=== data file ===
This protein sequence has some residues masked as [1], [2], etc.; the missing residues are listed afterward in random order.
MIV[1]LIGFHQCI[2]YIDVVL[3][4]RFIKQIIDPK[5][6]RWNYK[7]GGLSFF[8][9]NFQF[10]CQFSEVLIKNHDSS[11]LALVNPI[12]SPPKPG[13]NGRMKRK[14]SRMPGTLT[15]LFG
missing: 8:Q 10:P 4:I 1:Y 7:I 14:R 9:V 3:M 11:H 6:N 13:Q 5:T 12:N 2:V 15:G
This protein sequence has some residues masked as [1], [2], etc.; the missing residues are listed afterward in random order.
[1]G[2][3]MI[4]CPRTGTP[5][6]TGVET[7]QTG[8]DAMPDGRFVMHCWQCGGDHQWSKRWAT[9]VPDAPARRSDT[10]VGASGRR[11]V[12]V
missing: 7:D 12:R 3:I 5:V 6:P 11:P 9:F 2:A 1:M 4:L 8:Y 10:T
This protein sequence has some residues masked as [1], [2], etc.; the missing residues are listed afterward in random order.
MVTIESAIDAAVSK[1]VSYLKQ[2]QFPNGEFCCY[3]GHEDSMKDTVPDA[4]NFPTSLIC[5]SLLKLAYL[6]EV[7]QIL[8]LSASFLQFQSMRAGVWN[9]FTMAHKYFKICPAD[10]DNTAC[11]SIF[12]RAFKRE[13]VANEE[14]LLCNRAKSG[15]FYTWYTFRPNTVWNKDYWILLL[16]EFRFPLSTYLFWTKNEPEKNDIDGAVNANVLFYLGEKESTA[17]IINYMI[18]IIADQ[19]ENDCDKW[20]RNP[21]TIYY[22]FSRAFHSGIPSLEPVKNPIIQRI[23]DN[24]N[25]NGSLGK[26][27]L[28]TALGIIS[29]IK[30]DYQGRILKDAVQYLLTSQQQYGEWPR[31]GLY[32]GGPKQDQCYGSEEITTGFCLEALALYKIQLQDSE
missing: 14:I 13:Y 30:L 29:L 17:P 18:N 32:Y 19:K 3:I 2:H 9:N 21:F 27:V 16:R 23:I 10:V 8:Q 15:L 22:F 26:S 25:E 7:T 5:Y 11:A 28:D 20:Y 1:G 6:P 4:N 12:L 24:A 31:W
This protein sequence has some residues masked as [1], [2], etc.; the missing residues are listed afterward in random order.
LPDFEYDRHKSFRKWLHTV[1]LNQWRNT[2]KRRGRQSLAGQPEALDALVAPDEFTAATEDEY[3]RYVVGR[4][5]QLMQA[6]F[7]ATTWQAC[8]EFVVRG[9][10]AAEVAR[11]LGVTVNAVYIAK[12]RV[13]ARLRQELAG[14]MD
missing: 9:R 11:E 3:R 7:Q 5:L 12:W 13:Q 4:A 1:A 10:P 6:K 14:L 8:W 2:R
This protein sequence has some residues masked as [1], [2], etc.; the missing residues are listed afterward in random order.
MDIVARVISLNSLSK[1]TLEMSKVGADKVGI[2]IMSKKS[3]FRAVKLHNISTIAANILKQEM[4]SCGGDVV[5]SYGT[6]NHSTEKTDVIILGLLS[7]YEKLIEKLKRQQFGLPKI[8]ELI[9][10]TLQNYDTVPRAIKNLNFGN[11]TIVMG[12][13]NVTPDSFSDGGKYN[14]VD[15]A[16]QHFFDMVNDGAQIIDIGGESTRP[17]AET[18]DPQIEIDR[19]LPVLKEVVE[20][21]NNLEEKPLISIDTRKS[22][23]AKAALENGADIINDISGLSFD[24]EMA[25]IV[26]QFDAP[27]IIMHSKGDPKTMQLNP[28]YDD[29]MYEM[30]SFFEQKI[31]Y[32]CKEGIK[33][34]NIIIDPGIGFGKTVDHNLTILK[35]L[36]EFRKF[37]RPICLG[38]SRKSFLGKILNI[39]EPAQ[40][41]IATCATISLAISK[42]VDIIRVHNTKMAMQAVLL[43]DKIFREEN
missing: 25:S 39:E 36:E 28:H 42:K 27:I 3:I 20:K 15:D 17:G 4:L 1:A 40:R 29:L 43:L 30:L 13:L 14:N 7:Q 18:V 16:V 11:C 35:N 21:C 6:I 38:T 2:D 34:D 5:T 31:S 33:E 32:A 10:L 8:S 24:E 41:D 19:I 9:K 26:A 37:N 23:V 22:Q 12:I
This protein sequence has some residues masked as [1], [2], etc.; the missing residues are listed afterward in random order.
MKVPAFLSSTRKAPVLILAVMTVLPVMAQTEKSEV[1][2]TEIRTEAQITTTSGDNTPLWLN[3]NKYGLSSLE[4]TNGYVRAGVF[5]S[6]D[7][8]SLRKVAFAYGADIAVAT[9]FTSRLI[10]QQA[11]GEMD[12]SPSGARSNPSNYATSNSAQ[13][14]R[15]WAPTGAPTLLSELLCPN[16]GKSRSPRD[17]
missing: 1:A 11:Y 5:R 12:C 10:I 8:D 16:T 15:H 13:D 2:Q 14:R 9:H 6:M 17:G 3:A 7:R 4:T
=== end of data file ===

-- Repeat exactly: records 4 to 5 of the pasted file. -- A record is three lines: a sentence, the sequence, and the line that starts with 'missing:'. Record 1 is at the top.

This protein sequence has some residues masked as [1], [2], etc.; the missing residues are listed afterward in random order.
LPDFEYDRHKSFRKWLHTV[1]LNQWRNT[2]KRRGRQSLAGQPEALDALVAPDEFTAATEDEY[3]RYVVGR[4][5]QLMQA[6]F[7]ATTWQAC[8]EFVVRG[9][10]AAEVAR[11]LGVTVNAVYIAK[12]RV[13]ARLRQELAG[14]MD
missing: 9:R 11:E 3:R 7:Q 5:L 12:W 13:Q 4:A 1:A 10:P 6:K 14:L 8:W 2:R
This protein sequence has some residues masked as [1], [2], etc.; the missing residues are listed afterward in random order.
MDIVARVISLNSLSK[1]TLEMSKVGADKVGI[2]IMSKKS[3]FRAVKLHNISTIAANILKQEM[4]SCGGDVV[5]SYGT[6]NHSTEKTDVIILGLLS[7]YEKLIEKLKRQQFGLPKI[8]ELI[9][10]TLQNYDTVPRAIKNLNFGN[11]TIVMG[12][13]NVTPDSFSDGGKYN[14]VD[15]A[16]QHFFDMVNDGAQIIDIGGESTRP[17]AET[18]DPQIEIDR[19]LPVLKEVVE[20][21]NNLEEKPLISIDTRKS[22][23]AKAALENGADIINDISGLSFD[24]EMA[25]IV[26]QFDAP[27]IIMHSKGDPKTMQLNP[28]YDD[29]MYEM[30]SFFEQKI[31]Y[32]CKEGIK[33][34]NIIIDPGIGFGKTVDHNLTILK[35]L[36]EFRKF[37]RPICLG[38]SRKSFLGKILNI[39]EPAQ[40][41]IATCATISLAISK[42]VDIIRVHNTKMAMQAVLL[43]DKIFREEN
missing: 25:S 39:E 36:E 28:H 42:K 27:I 3:I 20:K 15:D 17:G 4:L 1:A 40:R 29:L 43:L 30:L 13:L 14:N 7:Q 18:V 16:V 11:C 35:N 21:C 6:I 38:T 2:D 34:D 5:T 31:S 33:E 32:A 10:L 8:S 24:E 41:D 19:I 9:K 26:A 37:N 23:V 22:Q 12:I